6 ways to keep your brain healthy
These simple lifestyle changes can help prevent cognitive decline as you grow older.
Just as our bodies age, our brains age too. As we get older, the areas of the brain that control emotional expression, problem-solving, attention and mental abilities start to get smaller.
Research shows that the overall volume of the average brain shrinks by around 5% each decade after the age of 40, with the rate of decline increasing after 70. These changes can make you increasingly susceptible to cognitive dysfunctions like memory loss, impaired thinking and dementia.
In fact, around 50 million people worldwide have dementia, according to the World Health Organization (WHO). In the UK, there are 850,000 people with dementia, and this is projected to rise to 1.6 million by 2040.
While these statistics may sound scary, there’s no cause for alarm. Evidence shows there are plenty of things you can do to help prevent cognitive decline.
1. Do 30 minutes’ aerobic exercise 4 to 5 times a week
People who are physically active are less likely to develop cognitive decline. Exercise improves blood flow and oxygen supply and this stimulates chemical changes in the brain that enhance cognitive function. One study found that doing aerobic exercise in particular, for half an hour, 4 to 5 times a week, could help to slow shrinking of the hippocampus, the part of the brain that deals with memory. Exercising regularly also reduces your risk of developing high blood pressure, heart disease and stroke, all of which can have an adverse effect on brain health.
2. Eat a MIND diet
The MIND diet consists of eating plenty of wholegrains such as quinoa, oats and barley; plenty of leafy greens; brightly coloured vegetables; nuts; berries, especially strawberries and blueberries; beans, lentils and soybeans; poultry and oily fish at least once a week, and cooking with olive oil. It also suggests avoiding or minimising red meat, processed food, salt, cheese and butter, and sugar. Get tips on how to make healthier food choices.
3. Get musical
Learning to play a musical instrument may enhance brain function as we get older, and could also help prevent age-related cognitive problems — according to a systematic review of scientific research. But if you’re no Mozart, don’t despair. Just listening to music you enjoy is also beneficial for healthy brain function as research shows it can help memory and reasoning.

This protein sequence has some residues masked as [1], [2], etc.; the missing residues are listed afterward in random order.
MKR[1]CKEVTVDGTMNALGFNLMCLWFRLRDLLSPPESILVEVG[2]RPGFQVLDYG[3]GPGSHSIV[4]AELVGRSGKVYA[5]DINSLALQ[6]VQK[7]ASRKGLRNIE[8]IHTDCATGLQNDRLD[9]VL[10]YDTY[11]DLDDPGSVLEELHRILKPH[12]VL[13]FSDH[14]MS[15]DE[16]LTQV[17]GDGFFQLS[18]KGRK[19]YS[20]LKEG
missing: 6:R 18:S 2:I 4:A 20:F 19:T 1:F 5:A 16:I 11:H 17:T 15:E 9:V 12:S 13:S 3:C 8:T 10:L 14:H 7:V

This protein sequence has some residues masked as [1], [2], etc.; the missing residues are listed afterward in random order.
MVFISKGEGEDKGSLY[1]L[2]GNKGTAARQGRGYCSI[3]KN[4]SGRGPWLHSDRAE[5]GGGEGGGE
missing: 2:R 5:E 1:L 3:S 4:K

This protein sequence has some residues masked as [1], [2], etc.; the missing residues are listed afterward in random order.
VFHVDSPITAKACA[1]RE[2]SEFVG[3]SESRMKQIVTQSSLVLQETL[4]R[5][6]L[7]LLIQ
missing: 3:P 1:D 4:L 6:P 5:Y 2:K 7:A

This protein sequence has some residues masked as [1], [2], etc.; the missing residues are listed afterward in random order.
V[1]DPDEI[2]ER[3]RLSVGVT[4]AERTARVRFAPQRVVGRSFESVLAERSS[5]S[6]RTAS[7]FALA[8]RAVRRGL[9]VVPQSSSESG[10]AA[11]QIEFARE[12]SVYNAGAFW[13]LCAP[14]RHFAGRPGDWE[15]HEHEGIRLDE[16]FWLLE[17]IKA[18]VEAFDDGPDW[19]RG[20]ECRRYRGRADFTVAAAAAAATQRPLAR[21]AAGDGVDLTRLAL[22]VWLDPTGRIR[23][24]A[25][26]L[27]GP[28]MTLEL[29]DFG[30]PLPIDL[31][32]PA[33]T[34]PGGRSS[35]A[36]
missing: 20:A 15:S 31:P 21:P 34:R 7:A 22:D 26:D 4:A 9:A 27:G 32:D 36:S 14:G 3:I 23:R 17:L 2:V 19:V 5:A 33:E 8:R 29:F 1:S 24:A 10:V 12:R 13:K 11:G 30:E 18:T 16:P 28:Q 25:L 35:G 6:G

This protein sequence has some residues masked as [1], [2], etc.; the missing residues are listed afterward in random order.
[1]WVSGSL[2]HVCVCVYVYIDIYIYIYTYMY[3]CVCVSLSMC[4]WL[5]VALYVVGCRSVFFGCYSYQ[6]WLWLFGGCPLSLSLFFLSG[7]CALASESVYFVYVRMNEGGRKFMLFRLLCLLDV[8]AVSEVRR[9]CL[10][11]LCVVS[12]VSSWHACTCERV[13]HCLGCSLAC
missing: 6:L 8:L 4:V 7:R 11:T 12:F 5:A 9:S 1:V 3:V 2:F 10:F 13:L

Learning new dance moves may help support your brain health too. Dancing reduces stress, increases levels of feel-good endorphins and also helps develop new neural connections, especially in those parts of the brain involved in executive function, long-term memory and spatial recognition.
4. Stay socially connected
Being socially engaged and supporting others is important for a healthy brain. When you interact with others, whether it’s spending time with friends, volunteering or having a chat with a neighbour, parts of your brain are stimulated. Research shows that just one hour a week of social interaction is beneficial for people with dementia.
Meditation has many benefits. It can help to calm the mind, reduce stress and lower blood pressure. Research also shows it may help reduce age-related memory loss — and benefits can be seen in as little as 12 minutes a day of regular meditation.
6. Reduce your stress levels
Stress can be a contributing factor for many health problems, including heart disease, insomnia and anxiety disorders. Research also shows that higher blood levels of the stress hormone cortisol are associated with memory impairment and reduced brain size in middle-aged adults. So, if your stress levels are high, protect your brain by finding ways to manage your stress better, such as yoga or meditation.
Reviewed by: Rhianna McClymont, Lead GP, Livi
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